If you’re an author, you are now probably reconsidering asking me to review their book. But before you scratch my name off your list, let me explain.
I remember back in 1976 when Nadia Comaneci was awarded a perfect score at the Olympics. Even then I wondered, “Does that mean there is no room for improvement? What would happen if someone did better? How could they be rewarded since there is nothing beyond a perfect score?”
Just so you know, I think it’s odd that you can get 110 percent on a test, especially a math test. (Think about that for a moment.)
At any rate, how does that apply to the books I review?
When it comes to the five-star system, this is where my brain goes . . .
Five Stars . . . no room for improvement (not 80-100 percent as my math-loving friends would conclude)
Four Stars . . . incredibly good; a book I would highly recommend
Three Stars . . . good; I might recommend it, but I found some major shortcomings
Two Stars . . . I probably wouldn’t finish the book.
One Star . . . I probably wouldn’t get past the first page, definitely not the first chapter.
See how restrictive that can be?
The bulk of books I read would get a three or three-and-a-half, and that can be extremely discouraging to the author. It doesn’t mean I didn’t like it, but it didn’t grab me by the throat either.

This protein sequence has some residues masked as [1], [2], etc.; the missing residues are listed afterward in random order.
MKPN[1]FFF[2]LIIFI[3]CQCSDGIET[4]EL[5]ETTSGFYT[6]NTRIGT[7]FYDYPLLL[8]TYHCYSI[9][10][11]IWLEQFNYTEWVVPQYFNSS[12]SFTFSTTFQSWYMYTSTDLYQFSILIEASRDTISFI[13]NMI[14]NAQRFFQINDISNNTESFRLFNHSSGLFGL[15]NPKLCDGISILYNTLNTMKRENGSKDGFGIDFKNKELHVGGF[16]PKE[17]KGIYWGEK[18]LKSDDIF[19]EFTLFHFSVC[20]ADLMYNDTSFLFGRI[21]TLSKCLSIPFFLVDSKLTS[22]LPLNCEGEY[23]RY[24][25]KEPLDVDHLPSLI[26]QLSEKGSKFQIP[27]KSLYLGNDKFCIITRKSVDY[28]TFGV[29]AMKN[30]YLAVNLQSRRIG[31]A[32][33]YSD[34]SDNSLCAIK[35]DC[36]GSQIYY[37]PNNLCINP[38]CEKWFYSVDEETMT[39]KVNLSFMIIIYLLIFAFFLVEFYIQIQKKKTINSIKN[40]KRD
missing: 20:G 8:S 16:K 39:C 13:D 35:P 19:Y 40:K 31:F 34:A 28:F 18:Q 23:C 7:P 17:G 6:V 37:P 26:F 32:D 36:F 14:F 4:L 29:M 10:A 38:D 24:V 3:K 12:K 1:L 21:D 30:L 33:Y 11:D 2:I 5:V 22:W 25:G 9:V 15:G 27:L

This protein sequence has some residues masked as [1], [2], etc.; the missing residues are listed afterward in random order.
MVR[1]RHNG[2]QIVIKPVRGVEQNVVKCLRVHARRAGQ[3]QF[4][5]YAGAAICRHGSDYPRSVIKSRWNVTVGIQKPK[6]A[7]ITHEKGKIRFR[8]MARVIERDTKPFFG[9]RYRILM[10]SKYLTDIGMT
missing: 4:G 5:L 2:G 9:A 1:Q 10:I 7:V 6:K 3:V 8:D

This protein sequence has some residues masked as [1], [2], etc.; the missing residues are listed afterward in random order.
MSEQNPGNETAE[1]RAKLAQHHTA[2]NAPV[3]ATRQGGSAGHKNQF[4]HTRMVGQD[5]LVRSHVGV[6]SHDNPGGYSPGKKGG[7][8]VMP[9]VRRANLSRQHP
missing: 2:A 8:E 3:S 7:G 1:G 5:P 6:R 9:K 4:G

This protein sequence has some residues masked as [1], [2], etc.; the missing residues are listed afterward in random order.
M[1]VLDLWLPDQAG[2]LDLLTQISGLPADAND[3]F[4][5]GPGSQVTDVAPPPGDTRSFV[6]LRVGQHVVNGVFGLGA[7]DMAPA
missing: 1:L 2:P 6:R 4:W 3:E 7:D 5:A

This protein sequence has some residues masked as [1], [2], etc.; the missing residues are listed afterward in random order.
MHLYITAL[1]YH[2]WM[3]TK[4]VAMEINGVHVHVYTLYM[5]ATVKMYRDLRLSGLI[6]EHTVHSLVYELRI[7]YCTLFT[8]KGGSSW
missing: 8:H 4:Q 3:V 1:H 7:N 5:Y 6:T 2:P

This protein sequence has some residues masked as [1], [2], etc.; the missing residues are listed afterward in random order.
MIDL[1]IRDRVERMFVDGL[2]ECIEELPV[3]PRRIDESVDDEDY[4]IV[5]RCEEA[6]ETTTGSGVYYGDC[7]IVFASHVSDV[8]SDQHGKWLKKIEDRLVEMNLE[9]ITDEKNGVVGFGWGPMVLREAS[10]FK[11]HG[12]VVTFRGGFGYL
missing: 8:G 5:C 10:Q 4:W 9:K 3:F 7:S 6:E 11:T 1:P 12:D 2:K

Perhaps I should develop my own system. How about this?
This is reserved for those novels that take my breath away, engage me from the get-go, and keep me turning pages – or, at least, make me wish I could. I would also give a Wow! rating to those nonfiction books that I could describe as life-changing or, at least, make me significantly change how I do something.
You really should read this.
I would have no qualms about recommending this book to others. There may be a hiccup or two within the storyline, but the positives more than make up for them. In the case of nonfiction, these would be the books that I found thought-provoking and made a lasting impression.
Good but not for me.
There are some very well-written books out there that I would recommend to others, but didn’t grab me and with which I didn’t really connect.
These books would be those in which I found few redeeming features. They aren’t worth railing against, but I wouldn’t recommend them. In fact, I might point out their flaws when asked my opinion.
Run away; run away now!
This would be reserved for those books that would make me consider advocating book burning. Just kidding . . . sort of.
How about you? How do you interpret the five-star system?